Why Kids Matter at Indoor Climbing Gyms

CWA Blog,

Kid in indoor climbing gym

Staff and members alike often share a common complaint: too many children. While striking a balance between child-focused offerings and your adult population is challenging, with intention it can be executed beautifully.

Article At A Glance

  • Writer: Tuesday 'Kirby' Kahl, who is a new writer at the CWA for 2024. She currently focuses on coaching, training, and programming and serves on the CWA Content Committee.
  • Who Should Read: This article is for management, coaches and trainers, and programming professionals in indoor climbing gyms.
  • What Will You Learn: The monetary gains for investing in kids in your climbing gym, as well as some ways it helps develop your staff.
  • Tie-Ins, Resources, or Further Reading: We have extensive work on youth climbing teams, and kids in climbing gyms. This article gives specifics on monetary growth over time in your gym, though.

Youth climbers, whether in programs or not, are some of your most excited, engaged, and profitable members and customers.

This group, when catered to well, offers extraordinary longevity in the profitability in your gym and builds up your programming. They even offer the prospect of future employees who are well-versed in your gym’s etiquette, programs and offerings. 

Consider the Future

No population aside from children will need gear as often, or purchase as many goods from your retail store. They will outgrow climbing shoes and harnesses as they age. Let’s not forget the snacks and drinks either. Your retail purchases can be heavily driven by children and their families. If you get a singular child into programming, that child’s siblings have the potential to get a membership or programming.

READ ALSO: Long Term Athlete Development for Climbing Gyms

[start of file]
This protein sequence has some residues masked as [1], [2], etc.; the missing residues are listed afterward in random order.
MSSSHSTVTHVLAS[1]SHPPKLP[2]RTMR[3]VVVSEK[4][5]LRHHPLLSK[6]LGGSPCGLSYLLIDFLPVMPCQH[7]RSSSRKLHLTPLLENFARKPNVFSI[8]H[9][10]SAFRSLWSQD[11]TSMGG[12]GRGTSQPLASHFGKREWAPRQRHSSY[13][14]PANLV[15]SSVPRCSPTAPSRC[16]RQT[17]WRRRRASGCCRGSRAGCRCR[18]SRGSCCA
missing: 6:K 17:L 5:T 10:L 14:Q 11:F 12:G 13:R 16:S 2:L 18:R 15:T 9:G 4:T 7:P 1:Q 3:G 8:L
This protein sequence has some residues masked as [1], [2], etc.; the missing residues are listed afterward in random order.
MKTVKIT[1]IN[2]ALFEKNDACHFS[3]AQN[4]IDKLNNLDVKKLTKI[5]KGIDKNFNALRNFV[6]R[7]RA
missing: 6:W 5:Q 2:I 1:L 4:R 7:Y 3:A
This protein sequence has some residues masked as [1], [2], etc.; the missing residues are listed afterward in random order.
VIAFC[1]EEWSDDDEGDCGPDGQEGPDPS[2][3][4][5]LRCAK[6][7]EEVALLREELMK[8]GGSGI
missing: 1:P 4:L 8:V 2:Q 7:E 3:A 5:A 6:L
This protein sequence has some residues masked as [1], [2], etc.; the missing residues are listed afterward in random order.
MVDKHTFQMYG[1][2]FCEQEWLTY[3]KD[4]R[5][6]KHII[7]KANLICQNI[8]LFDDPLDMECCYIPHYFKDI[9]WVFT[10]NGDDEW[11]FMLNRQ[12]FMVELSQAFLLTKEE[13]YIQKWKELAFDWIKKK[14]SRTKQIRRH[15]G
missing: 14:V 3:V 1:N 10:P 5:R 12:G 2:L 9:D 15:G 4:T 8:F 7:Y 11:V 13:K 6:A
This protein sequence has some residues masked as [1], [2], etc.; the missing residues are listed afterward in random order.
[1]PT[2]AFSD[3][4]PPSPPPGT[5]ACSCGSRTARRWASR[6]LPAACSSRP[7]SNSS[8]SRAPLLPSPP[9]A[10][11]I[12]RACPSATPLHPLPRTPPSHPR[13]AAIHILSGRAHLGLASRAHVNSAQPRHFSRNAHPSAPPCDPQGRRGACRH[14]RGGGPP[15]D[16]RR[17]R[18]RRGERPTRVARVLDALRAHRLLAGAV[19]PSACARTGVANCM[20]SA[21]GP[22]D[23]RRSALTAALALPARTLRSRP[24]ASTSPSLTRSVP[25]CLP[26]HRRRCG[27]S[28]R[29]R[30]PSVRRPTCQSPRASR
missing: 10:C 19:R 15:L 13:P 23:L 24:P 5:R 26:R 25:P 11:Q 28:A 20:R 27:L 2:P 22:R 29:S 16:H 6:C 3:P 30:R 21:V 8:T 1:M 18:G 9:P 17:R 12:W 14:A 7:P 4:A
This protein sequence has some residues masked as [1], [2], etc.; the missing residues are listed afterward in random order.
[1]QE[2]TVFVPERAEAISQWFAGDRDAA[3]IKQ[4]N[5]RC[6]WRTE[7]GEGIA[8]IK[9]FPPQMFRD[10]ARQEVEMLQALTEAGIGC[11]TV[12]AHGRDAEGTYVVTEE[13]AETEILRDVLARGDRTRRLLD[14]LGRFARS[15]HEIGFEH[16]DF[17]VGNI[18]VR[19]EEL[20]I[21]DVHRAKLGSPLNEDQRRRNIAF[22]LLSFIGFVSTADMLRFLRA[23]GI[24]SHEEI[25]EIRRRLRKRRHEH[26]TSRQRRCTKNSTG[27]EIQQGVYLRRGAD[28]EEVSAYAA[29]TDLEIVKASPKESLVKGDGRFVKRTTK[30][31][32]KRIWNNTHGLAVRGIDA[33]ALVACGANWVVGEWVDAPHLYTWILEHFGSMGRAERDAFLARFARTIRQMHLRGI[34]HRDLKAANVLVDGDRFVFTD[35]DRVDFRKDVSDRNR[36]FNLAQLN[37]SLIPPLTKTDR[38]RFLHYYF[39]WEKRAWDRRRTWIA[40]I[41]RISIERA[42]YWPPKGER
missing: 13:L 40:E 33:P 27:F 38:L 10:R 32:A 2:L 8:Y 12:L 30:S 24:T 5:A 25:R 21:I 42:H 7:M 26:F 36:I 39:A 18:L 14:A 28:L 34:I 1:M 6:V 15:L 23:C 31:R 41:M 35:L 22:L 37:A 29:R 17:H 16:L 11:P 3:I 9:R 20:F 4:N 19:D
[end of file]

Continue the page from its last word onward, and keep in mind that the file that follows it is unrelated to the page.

The parents of a child may also get memberships and take classes, they’ll need gear alongside their children. One of the children from a family may have a birthday party.  A singular child can add dramatic value to your gym.

If you support a child from any age through your programming until they are 16 (or the working age in your state or gym), your staff have not only positively impacted their life but you now have an ambassador for your gym.

That team kid or child in youth programs could easily be a routesetter, summer camp counselor, desk staff member or even eventually work in management. I know dozens of fantastic employees who got their start through a birthday party, youth programs or climbing team. Some of you reading this may have been former team kids.

If we want to continue to have talented and experienced folks in our industry, we need to invest in the youth who will one day be running gyms, setting comps, and coaching their own set of future industry leaders. 

All but two kids on my youth team (who are of age) work for us over the summer. A few aged-out team kids work at the desk too. The setting team at my current gym features several folks who once were team kids, as does our coaching staff.

The current older team athletes have a strong understanding of gym etiquette, they will even, when called for, mention fall-zone concerns to members and politely deliver safety feedback. They care about the health and safety of all and have developed communication skills to interact with the rest of the member base well.

This kind of communication and relationships takes time and development. It also pays dividends when you invest in this group and arm your coaches with group management skills.

The Case for Birthday Parties